|Habitat and Ecology:||While breeding in the dry season (October-May/June) it inhabits wetlands, nesting in tall trees, bamboo plantations and historically on cliffs. Breeding is thought to coincide with the dry season in order to take advantage of abundant prey as water levels recede (Singha et al. 2003). In north-east India, it occurs close to urban areas, feeding around wetlands in the breeding season, and dispersing to scavenge at rubbish dumps, abattoirs and burial grounds at other times. In Cambodia, it breeds in freshwater flooded forest and areas of dry forest with ephemeral pools, otherwise dispersing to seasonally inundated forest, carcass dumps, tall wet grassland, mangroves and intertidal flats.|
|Continuing decline in area, extent and/or quality of habitat:||Yes|
|Generation Length (years):||15|
|Movement patterns:||Full Migrant|
|Congregatory:||Congregatory (and dispersive)|
The key threats are direct exploitation, particularly at nesting colonies, habitat destruction, including some felling of nest-trees, and drainage, conversion, pollution and over-exploitation of wetlands. Additionally, the Indian population is threatened by reduced use of open rubbish dumps for the disposal of carcasses and foodstuffs. It has been suggested that recent nesting failures in Assam may be due to disease (Goswami and Patar 2006), which may have a negative impact upon the species in the future. Young birds may also become entangled in fishing nets and the species may suffer from the disturbance of arboreal animals, competition for nesting habitat from the Lesser Adjutant L. javanicus and the exacerbation of persecution levels owing to its pest status (Mishra and Mandal 2009). Poisoning of small wetlands to catch fish in the dry forests of northern and eastern Cambodia potentially poses a significant threat, and in Guwahati, India, pesticide use at open rubbish dumps where storks flocked to feed led to several mortalities in 2005.
Conservation Actions Underway
In Assam, it occurs in Kaziranga, Manas and Dibru-Saikhowa National Parks. Since 1991, there have been conservation awareness programmes in Assam. In Nagaon district, Assam, Green Guards (a local NGO) had a project to protect nesting trees and rehabilitate chicks fallen from nests but this has now stopped (A. Choudhury in litt. 2012). In Cambodia, the breeding colony at Prek Toal is a core area of the Tonle Sap Biosphere Reserve. Greater Adjutants historically bred at other sites on the Tonle Sap, but these colonies were abandoned by 2001. Conservation actions to reduce chick and egg collection and other forms of disturbance to the breeding colony at Prek Toal have been in place since the late 1990s, with permanent teams of protectors employed since 2001. The small population in the Northern Plains is largely protected within Kulen Promtep Wildlife Sanctuary. Since 2001, c.95% of waterbird egg and chick collection has been prevented at Prek Toal. It is included in waterbird conservation awareness material in Laos and Cambodia. Conservation Actions Proposed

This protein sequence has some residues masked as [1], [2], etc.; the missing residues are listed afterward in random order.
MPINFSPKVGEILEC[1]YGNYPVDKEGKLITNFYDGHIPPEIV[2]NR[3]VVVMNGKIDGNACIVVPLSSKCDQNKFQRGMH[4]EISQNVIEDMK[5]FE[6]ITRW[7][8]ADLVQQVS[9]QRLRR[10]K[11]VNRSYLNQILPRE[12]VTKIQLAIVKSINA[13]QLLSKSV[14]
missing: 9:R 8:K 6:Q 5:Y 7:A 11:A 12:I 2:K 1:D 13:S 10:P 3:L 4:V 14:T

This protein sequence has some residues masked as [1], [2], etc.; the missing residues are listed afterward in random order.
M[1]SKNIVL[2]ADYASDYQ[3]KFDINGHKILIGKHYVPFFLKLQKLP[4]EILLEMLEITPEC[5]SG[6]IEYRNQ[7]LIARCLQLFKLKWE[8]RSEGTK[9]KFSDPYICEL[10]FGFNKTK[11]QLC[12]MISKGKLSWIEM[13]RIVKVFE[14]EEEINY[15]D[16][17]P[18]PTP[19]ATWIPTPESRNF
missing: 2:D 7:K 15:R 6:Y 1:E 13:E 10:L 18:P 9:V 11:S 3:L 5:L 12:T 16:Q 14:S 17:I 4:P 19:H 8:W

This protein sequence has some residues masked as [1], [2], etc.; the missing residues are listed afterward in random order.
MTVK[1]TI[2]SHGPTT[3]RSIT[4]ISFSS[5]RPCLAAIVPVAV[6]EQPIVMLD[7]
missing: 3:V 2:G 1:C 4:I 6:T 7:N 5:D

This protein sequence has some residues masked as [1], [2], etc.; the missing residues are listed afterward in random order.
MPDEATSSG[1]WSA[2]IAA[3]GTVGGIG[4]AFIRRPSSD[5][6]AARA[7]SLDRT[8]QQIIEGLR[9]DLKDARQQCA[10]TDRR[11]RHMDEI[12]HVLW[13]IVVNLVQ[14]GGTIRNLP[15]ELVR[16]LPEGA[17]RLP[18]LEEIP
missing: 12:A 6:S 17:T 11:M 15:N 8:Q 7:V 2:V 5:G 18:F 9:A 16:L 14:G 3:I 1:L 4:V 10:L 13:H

Conduct further surveys in Cambodia, Myanmar and Bangladesh. Investigate seasonal movements and threats. Protect nesting and feeding-sites outside protected areas, and plant trees in suitable areas; the nest payment system in Cambodia may be a suitable model. Rewarding the owners of nesting trees may be a means to encourage pride in the conservation of the species (A.R. Rahmani in litt. 2012). Promote strict control of pesticide use around feeding areas. Continue and strengthen on-going conservation actions at the Prek Toal colony, Tonle Sap lake. Establish a wildlife protection office at Tonle Sap lake. Draft and enforce waterbird conservation legislation at Tonle Sap lake. Expand conservation awareness programmes and develop a structured captive breeding programme to support future reintroductions and population supplementation. Initiate a relief programme and promote alternative livelihoods to communities dependent on harvesting large waterbird colonies in Cambodia. Widely implement a policy of rescuing, rehabilitating and releasing chicks that fall from nests for natural reasons, such as during thunder storms (Singha and Rahmani 2006, Singha et al. 2006), and consider placing nets under nest-trees and conducting regular checks at colonies (Singha et al. 2006).
|Citation:||BirdLife International. 2013. Leptoptilos dubius. The IUCN Red List of Threatened Species 2013: e.T22697721A48055015.Downloaded on 30 July 2016.|